Idaho is now one of only two states that don't require personal financial disclosure by state lawmakers and other elected or appointed officials.
The Spokesman-Review reports Vermont legislators signed into law last month a series of ethics reforms including financial disclosure rules. That leaves just Idaho and Michigan as the states lacking a similar law.
The Idaho Legislature has appointed a working group of lawmakers to study possible changes to the state's campaign finance reporting rules and ethics, however.
The Center for Public Integrity gave Idaho a D-minus in the center's State Integrity Investigation report two years ago, noting that Idaho currently has no financial disclosure requirements or so-called "revolving door" laws. Such laws typically require a waiting period before former legislators can come back to work at the legislature as lobbyists.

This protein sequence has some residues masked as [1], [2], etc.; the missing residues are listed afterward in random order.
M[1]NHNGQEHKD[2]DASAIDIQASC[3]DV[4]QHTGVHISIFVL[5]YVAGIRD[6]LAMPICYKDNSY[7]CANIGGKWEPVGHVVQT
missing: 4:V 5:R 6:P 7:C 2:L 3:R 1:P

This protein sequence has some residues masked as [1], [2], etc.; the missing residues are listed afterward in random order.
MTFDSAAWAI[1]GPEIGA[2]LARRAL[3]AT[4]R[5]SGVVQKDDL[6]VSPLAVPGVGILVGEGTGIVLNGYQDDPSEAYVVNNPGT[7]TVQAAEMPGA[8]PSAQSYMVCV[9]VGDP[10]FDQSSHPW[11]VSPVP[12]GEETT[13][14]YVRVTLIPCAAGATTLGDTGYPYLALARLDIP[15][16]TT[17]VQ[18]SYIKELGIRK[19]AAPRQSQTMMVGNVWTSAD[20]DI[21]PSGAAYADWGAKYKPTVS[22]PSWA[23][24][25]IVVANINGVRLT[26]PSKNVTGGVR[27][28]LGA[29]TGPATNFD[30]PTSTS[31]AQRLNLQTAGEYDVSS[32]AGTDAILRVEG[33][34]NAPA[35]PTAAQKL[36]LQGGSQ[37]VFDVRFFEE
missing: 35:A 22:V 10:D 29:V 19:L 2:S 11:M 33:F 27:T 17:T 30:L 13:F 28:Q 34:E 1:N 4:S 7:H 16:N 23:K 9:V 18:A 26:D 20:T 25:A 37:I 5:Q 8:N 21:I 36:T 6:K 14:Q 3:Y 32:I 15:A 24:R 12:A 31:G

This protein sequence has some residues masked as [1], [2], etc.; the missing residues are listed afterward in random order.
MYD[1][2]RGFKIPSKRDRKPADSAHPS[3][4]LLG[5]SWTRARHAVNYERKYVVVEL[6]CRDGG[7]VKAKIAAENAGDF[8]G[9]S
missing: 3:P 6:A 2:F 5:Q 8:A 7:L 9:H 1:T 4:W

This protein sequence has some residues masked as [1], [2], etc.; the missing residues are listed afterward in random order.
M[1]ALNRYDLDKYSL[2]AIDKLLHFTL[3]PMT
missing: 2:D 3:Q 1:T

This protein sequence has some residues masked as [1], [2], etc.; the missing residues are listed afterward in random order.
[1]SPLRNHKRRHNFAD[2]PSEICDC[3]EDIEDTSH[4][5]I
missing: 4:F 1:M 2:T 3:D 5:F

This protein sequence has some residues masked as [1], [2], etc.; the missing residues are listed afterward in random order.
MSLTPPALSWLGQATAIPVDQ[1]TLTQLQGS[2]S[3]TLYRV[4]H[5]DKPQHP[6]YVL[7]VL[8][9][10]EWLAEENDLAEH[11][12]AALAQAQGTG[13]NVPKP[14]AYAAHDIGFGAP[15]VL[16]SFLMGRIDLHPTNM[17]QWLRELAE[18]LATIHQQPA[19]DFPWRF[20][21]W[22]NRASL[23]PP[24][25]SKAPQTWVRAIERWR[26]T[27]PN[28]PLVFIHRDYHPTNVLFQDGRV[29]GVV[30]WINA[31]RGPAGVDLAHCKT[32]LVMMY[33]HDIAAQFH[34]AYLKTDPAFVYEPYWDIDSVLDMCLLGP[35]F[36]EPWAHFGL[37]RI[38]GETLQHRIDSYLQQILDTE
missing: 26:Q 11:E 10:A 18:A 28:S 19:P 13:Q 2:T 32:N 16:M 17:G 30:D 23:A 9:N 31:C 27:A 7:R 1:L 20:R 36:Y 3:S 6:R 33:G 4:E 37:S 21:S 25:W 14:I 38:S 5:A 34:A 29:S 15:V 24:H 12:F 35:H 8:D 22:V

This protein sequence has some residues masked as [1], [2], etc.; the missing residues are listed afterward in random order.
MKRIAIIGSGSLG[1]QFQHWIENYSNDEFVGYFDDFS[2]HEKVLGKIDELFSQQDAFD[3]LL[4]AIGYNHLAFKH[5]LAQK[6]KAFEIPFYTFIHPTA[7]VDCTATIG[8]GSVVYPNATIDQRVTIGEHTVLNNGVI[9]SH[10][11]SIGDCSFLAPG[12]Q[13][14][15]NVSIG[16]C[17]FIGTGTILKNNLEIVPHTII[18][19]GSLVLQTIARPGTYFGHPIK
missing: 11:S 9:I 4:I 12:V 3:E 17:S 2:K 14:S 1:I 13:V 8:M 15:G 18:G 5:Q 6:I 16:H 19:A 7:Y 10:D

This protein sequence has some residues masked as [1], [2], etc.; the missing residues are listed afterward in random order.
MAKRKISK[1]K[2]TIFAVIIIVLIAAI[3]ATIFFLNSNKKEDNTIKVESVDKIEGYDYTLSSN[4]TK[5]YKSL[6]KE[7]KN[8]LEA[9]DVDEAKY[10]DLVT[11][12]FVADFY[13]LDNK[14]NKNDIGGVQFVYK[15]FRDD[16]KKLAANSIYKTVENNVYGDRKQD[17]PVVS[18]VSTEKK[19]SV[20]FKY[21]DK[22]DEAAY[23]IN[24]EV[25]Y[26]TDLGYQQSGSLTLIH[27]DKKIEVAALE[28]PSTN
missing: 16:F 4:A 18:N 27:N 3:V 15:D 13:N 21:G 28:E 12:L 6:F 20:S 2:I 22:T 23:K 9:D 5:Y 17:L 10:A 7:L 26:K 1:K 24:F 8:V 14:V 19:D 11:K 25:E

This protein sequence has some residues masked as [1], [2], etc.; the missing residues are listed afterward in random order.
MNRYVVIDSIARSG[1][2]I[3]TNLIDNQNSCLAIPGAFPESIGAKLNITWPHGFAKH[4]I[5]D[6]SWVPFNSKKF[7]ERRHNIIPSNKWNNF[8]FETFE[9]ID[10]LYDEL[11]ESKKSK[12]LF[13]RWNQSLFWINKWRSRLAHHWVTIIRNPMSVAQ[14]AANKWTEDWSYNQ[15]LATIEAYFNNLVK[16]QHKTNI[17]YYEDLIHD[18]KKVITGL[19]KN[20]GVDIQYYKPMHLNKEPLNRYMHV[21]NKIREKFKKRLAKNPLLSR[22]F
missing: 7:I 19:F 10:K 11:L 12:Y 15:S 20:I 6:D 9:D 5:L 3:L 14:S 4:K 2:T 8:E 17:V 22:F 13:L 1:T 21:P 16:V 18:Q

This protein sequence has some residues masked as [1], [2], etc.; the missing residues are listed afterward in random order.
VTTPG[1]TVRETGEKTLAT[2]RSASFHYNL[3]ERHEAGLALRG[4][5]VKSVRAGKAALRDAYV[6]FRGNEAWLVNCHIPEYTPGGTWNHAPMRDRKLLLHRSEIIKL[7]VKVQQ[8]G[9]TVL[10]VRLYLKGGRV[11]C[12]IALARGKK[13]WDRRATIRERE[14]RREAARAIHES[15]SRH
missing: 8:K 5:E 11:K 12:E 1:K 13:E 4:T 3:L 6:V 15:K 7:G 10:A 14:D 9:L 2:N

Idaho also has only a few ethics laws and no entity to effectively enforce them, though lawmakers are often offered an ethics lesson at the start of every legislative session.
Vermont's new legislation requires candidates and officeholders to disclose all income sources over $5,000, though not the specific amounts. Spouses are also subject to the disclosures. Vermont's other requirements include rules that candidates must disclose companies in which they or a spouse own more than 10 percent and that statewide candidates must release federal tax returns.